In Order to Keep Studios at Bay VidAngel Tries a Bankruptcy Strategy

VidAngel, filed for chapter 11 bankruptcy protection, to protect its streaming service that filters out offensive film and television content. Disney, 20th Century Fox and Warner Bros studios’ filed a lawsuit against VidAngel two months before they filed for bankruptcy, accusing the Utah-based company of copyright infringement and also for operating a pirate streaming service by permitting customers to enjoy more family-friendly versions of blockbuster films for a fraction of the cost.

The company’s decision according to VidAngel CEO Neal Harmon, to file chapter 11 was made as a way to “protect [the] company – as well as its creditors, investors, and customers—from the plaintiff’s efforts to deny families their legal right to watch unfiltered content on modern devices.” Furthermore, the company has declared that it needs time to nurture a recently launched streaming platform, which allows the user to filter out content on streaming services such as Netflix, Amazon Prime, and HBO. Usually, companies regularly implement the “bankruptcy strategy” to continue working on the R&D while pushing back plaintiffs.

When chapter 11 reorganization is filed by a corporation or individual that filing prompts an “automatic stay,” so any legal action or lawsuits against the debtor is effectively paused. VidAngel has three of the biggest studios in Hollywood breathing down its neck, and so it’s a good idea they decided to take a break.

“We have millions in the bank, and we’re already making millions on the new system,” Harmon claimed in his official statement. “Business will continue as usual for our customers and our employees and all our team.”

But the defensive bluster of the CEO could be just that – self-protective. The court upheld its preliminary injunction against VidAngel, during the restructuring VidAngel might be wanting to take advantage of the of this stalled period to continue business and capitalize on its profits from its new streaming service since it will continue to operate. VidAngel has already seen its share of legal defeats, and the Hollywood studios will do whatever they can to ensure they get their share of allotted compensations. VidAngel could find itself paying a heavy fine if this ever went to trial.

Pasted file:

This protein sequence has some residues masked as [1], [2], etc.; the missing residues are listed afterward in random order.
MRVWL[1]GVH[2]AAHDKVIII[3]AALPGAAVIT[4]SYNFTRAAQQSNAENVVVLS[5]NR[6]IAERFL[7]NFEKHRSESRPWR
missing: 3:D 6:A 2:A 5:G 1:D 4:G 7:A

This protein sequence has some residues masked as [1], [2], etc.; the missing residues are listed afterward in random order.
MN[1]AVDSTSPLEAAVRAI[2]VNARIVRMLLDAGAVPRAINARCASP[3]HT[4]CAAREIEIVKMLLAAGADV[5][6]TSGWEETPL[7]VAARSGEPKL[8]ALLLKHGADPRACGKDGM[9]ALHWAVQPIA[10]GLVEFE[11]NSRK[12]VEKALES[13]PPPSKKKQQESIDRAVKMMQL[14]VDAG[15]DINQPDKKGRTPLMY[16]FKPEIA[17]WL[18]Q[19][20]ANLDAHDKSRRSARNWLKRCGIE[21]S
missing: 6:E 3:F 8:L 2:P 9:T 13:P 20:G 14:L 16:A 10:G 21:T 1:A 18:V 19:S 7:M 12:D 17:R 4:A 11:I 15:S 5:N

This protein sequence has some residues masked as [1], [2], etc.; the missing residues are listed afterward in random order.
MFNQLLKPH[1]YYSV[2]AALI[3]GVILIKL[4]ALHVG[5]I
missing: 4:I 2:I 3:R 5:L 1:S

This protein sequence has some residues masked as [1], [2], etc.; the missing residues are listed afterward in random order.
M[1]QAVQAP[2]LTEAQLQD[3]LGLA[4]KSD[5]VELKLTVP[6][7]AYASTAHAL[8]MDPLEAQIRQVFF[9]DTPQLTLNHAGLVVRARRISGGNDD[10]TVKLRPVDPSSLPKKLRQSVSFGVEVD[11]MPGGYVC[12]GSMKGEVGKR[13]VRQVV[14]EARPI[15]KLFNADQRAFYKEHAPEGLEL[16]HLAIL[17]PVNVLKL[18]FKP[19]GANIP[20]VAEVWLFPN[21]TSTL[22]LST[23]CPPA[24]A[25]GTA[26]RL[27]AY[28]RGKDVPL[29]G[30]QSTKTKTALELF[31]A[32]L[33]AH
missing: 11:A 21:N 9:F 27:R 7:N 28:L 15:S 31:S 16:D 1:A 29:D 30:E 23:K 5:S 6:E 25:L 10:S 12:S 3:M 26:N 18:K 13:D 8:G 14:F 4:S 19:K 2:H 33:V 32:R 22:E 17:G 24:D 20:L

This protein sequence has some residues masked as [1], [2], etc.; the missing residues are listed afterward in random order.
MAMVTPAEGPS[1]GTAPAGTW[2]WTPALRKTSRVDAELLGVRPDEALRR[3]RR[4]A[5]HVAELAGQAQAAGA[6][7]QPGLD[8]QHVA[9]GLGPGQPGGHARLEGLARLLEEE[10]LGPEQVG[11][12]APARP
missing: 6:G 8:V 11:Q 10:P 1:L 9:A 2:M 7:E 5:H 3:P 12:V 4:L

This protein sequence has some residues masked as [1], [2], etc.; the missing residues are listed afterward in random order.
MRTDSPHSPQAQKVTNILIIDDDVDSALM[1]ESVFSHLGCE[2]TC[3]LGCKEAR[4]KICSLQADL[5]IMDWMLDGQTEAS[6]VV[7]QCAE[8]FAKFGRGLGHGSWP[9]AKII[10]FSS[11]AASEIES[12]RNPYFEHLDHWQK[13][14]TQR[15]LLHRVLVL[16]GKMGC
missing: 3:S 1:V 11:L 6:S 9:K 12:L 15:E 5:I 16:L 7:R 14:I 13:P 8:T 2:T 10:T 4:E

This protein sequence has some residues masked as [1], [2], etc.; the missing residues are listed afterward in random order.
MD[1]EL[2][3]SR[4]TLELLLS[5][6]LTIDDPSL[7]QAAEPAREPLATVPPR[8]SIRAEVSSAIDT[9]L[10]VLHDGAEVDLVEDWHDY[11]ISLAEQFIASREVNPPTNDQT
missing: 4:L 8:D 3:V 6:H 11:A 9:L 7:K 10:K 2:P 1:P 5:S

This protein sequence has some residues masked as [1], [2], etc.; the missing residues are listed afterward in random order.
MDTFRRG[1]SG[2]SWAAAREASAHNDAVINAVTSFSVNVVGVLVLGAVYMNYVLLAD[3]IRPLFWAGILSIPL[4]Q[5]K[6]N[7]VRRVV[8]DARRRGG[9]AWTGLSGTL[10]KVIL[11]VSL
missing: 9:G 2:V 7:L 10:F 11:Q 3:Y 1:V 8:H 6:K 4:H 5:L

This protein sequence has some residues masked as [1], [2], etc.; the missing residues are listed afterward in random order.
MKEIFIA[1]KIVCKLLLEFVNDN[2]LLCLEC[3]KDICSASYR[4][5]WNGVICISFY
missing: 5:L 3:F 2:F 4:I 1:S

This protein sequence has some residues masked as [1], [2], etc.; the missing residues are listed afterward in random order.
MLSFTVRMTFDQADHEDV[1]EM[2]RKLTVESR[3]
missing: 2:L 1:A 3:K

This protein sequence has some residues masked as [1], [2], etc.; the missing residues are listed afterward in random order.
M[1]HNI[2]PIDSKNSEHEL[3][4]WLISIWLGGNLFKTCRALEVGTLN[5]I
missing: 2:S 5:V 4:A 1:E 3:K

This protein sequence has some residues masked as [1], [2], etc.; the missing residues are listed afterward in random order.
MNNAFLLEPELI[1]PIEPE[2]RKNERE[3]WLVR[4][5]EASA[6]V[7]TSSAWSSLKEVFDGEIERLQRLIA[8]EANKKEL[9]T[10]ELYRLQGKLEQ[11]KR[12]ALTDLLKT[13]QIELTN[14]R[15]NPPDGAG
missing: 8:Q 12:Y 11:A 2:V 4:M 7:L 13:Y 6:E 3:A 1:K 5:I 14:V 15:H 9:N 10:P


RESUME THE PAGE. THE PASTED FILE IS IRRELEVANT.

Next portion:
The full statement made by Harmon:

“We have filed a petition for relief under Chapter 11. It’s an important step to protect our company—as well as its creditors, investors, and customers—from the plaintiffs’ efforts to deny families their legal right to watch filtered content on modern devices. It also gives us breathing room to reorganize our business around the new streaming platform, promote and perfect the new technology, and seek a legal determination that the new system is fully legal and not subject to the preliminary injunction entered in California.”

“It’s important for our fans to know that VidAngel will continue to offer our filtering service, and to add new content and new customers during the reorganization process. We are also actively hiring additional engineers to further accelerate the continued development of VidAngel. Our original series, Dry Bar Comedy, is exploding and has had over 16 million minutes viewed in the last 7 days. Our customers can filter movies on Amazon, Netflix, and HBO on Amazon, and we still have millions in the bank to fight this all the way.”

Time alone will tell if VidAngel’s “bankruptcy strategy” was a good delay approach.

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